Fellow Republican
Senator Jon Kyle of Arizona joined Shelby in opposing the bailout plan of Senate Democrats:

“Companies fail everyday and others take their place. I think this is a road we should not go down,” said Shelby, the senior Republican on the Senate Banking, Housing and Urban Affairs Committee. “They’re not building the right products,” he said. “They’ve got good workers but I don’t believe they’ve got good management. They don’t innovate. They’re a dinosaur in a sense.”

Added Kyl, the Senate’s second-ranking Republican: “Just giving them $25 billion doesn’t change anything. It just puts off for six months or so the day of reckoning.”

Americans evince little support for a bailout of the ‘iron men’ of Detroit. They have no solidarity with an industry that needs to be re-organized because allegedly it can’t make a profit selling fuel efficient cars and has a very rich noncompetitive labor cost structure. This is after the decade long joy ride of gas guzzling SUVs for soccer moms produced a cash hoard estimated at over $100 billion, only to be squandered because Detroit didn’t listen to consumers.  On top of that there is the lush UAW legacy contracts for retirees who outnumber active union workers. The UAW legacy contracts for retiree health and retirement amount to additional cost of $3,500 per vehicle manufactured by the Big Three. To add insult to injury, UAW members are at the top of the blue collar wage scale.  Note
this comparison of average hourly wages paid:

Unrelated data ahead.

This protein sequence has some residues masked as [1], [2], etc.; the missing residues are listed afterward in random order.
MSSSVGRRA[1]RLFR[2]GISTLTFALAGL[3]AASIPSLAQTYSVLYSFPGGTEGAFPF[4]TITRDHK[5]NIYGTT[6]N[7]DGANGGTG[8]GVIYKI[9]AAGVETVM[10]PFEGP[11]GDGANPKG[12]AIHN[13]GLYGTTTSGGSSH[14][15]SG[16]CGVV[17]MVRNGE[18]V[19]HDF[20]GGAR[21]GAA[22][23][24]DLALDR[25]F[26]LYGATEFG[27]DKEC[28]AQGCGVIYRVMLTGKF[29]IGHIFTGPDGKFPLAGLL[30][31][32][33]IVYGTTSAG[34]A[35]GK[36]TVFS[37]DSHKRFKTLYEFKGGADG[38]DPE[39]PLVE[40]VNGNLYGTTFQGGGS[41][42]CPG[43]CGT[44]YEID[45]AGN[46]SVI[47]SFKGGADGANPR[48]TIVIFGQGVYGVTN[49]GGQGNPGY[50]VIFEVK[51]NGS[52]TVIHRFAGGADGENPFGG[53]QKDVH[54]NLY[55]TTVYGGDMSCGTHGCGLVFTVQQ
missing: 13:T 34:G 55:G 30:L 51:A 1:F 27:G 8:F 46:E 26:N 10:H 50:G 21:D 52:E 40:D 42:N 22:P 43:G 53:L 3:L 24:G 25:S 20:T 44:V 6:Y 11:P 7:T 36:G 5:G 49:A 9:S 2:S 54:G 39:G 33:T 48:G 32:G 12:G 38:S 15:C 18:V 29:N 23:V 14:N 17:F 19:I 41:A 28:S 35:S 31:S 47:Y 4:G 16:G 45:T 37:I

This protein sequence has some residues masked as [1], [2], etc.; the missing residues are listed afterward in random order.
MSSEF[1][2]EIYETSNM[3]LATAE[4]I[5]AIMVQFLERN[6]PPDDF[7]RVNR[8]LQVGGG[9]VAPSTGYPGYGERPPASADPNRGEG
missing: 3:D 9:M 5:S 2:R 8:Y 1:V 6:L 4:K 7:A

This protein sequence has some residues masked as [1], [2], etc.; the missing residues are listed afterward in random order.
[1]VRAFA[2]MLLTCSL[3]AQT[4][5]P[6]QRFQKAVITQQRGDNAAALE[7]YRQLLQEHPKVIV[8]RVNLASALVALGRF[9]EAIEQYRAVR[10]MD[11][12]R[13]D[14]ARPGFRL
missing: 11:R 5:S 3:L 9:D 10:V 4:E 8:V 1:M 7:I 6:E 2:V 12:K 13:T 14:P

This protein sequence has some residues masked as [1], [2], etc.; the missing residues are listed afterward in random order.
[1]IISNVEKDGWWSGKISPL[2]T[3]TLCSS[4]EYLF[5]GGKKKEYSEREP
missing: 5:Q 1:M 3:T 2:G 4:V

Total Compensation per Hour, 2007-2008 (includes wages and all benefits):
Big Three automakers — $73.08
Toyota (US) — $48.00
All manufacturing workers — $28.48

Did UAW President Gettelfinger offer to curtail wage demands to assist in improving costs for Detroit auto makers caught in the throes of possible bankruptcy? Note this
CNN report:

The prospect of concessions from the union came up during a meeting involving executives of Detroit’s Big Three auto makers and Democratic Congressional lawmakers on Capitol Hill Thursday. But UAW President Ron Gettelfinger made clear that concessions were out of the question, union lobbyist Alan Reuther said in an interview with Dow Jones Newswires Friday.

Nationalizing Detroit would cost us a pretty big penny and would entail putting in a czar to ‘order’ restructuring and cost savings.  Doesn’t work. Look at what the Brits did when they
bought by Volkswagen
A.G. in 1998.

We learned about the arrogance of the ‘iron men’ of Detroit with Chrysler corporation, via their ad agency at the time, Y&R International back in 1978, on the development of the independent buyout by private equity firm Cerberus in 2007, and the recent GM break off of merger discussions with Chrysler, LLC.
Honda, Toyota, Hyundai, Mitsubishi, Nissan, Subaru, BMW and Mercedes Benz who own auto manufacturing facilities in the US aren’t asking for a handout. They are making vehicles that Americans and the world buy. Foreign manufacturers are expanding operations in the US. Witness
a $2.9 billion plant being built by German giant Thyssen Krupp in Mobile, Alabama. This plant will produce cold rolled steel to supply foreign owned auto manufacturing facilities located in the South.

The floundering Big Three are trading on American patriotism by saying we need them to build American cars, when they are building cars globally and even making a profit in the EU and China, where they have to compete or die.  Moreover, components of the Detroit vehicles often come from Canada, Mexico, Asia and the EU.

What to do?  I think an inspired suggestion was made in a Wall Street Journal op Ed by Robert Hahn and Peter Passel,
Since a big fiscal-stimulus package for fighting the recession — some combination of tax cuts, extended unemployment compensation, infrastructure grants and assistance to states — is coming soon, why not stimulate consumers to buy cars? Why not offer eye-popping rebates — say, $3,000 — for a limited time to buyers of cars and light trucks? It would probably make sense to phase out rebates for the most expensive cars, and as a treaty obligation, it wouldn’t do to discriminate against foreign makes.